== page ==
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About the Episode
Do you have an app idea, but have no idea where to start when it comes to user design? Well today’s guest talks about how to create user centric design and the one meeting you should have before you even start sketching. Also, listen to the part of the show where he shares his tips on typography and colors.
Getting Started: Your Must-Have Meeting
When the Voxox team starts designing a project, they begin with a big meeting where they get all the designers and UX team together, most especially the developers involved in the project. In there, they will literally sketch their ideas out and, since their designs are user-centric, discuss the problems they are trying to solve and how they could do it in the simpliest and most effective way. These are the items they explore together as they come up with the initial design and this phase is based on two things: the requirements document and from the research done by their marketing and sales team in respect to personas.
Of Typography and Colors
We have different fonts to use and Chris shares that Serif and Sans Serif fonts elicit different emotional response from the people looking at. When he sees a San Serif font, it can be perceived as something technical or modern due to its smooth lines. It can also fall under the category of humanist as it looks like an actual handwriting which can convey friendliness. On the other hand, Serif fonts are more foundational, that’s why you can often see them used in financial institutions, and something which is stable and you would trust.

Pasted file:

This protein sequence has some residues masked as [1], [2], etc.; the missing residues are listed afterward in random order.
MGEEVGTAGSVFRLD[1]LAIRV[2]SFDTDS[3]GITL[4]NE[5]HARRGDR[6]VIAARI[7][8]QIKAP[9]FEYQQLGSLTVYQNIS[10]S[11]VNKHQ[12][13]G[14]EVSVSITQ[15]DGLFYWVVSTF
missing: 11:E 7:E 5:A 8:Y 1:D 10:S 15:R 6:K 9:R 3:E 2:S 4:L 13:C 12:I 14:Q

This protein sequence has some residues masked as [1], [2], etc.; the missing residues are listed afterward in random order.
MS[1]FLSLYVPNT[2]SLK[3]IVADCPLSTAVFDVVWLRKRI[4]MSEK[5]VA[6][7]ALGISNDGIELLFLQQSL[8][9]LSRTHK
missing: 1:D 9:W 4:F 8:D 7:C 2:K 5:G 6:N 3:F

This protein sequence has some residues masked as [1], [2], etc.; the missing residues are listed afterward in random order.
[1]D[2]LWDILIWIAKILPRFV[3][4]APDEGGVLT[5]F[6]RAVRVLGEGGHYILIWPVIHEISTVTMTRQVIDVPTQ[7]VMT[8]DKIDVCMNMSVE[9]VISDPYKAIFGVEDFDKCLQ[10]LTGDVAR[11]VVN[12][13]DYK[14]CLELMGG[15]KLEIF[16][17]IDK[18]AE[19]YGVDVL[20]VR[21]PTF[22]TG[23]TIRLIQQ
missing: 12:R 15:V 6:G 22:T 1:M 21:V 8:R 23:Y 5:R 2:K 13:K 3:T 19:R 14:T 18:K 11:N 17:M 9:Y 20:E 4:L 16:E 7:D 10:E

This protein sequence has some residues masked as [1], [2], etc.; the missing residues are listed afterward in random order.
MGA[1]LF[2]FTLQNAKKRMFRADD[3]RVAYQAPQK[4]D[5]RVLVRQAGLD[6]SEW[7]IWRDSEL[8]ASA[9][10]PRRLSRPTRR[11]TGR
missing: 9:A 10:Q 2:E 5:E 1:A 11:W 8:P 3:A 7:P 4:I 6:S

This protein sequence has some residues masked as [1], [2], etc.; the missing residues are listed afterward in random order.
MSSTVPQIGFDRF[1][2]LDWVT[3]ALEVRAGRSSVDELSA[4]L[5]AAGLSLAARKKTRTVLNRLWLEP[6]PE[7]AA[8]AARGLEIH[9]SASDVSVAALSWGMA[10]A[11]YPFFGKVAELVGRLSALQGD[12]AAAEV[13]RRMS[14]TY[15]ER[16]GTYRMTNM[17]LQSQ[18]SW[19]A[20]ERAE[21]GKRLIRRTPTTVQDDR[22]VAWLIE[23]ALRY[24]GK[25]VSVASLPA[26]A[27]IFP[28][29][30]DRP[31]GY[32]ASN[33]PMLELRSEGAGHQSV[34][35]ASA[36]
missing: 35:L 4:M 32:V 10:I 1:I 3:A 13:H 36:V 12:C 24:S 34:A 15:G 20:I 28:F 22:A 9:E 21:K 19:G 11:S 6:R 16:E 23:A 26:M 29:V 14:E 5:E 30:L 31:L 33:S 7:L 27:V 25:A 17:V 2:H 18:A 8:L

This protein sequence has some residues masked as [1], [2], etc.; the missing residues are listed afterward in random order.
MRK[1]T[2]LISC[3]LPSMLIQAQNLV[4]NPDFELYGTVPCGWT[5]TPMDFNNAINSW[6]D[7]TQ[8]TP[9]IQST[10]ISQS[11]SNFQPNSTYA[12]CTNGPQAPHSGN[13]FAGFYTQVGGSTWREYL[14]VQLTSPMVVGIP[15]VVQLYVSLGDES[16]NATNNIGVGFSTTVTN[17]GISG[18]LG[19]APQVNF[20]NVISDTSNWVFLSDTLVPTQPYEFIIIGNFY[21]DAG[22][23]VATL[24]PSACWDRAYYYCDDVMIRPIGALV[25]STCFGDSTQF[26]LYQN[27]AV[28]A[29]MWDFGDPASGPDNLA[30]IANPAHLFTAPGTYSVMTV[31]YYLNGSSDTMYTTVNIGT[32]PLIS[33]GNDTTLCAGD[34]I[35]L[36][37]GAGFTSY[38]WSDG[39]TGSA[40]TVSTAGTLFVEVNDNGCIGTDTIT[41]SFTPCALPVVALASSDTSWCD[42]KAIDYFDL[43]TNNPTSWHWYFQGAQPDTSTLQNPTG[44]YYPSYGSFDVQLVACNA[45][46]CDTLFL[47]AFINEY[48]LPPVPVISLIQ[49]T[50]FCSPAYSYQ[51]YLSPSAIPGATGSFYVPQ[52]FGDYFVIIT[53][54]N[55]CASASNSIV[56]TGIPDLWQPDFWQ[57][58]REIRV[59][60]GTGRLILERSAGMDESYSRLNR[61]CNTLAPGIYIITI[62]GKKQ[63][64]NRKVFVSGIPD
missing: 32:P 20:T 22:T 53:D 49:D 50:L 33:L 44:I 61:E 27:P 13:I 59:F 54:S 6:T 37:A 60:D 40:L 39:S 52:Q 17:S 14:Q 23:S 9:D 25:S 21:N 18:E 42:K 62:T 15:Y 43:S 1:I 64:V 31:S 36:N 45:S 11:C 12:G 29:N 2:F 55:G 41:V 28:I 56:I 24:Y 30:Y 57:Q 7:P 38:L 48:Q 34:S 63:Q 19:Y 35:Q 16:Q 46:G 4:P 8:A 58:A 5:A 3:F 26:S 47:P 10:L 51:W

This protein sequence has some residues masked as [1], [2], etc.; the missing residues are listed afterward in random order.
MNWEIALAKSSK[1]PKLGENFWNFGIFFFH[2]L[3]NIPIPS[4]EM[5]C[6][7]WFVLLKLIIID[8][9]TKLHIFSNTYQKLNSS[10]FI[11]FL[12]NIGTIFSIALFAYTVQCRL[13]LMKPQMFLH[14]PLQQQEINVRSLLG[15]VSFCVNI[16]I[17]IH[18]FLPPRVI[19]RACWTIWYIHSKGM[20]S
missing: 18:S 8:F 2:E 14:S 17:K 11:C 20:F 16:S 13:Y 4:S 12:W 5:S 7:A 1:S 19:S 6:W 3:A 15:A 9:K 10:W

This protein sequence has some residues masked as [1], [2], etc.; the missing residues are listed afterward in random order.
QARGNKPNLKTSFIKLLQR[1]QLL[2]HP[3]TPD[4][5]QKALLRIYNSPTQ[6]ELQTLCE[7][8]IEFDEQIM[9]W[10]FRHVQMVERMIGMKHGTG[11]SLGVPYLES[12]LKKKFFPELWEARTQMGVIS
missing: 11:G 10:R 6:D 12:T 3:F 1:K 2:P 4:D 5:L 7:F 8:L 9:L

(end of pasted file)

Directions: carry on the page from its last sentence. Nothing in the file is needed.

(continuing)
We can say the same with colors– colors produce different reactions from users. Error fields are marked red because red connotes danger, for example, and the vast majority of websites use blue as statistically, people prefer this color. As designers, we should mix warm hues and cool hues into the grays to produce interesting responses. Learn about style tiles to create a palette of colors which have relationships with one another for it to work well and stick with that throughout the application to give the app a polished feeling.
What advice would you give to anyone looking to build a mobile app?
Think of solving problems most of all as the best designs solve problems. Keep it as simple as possible. And if you get criticism, stay positive and use that to make you stronger.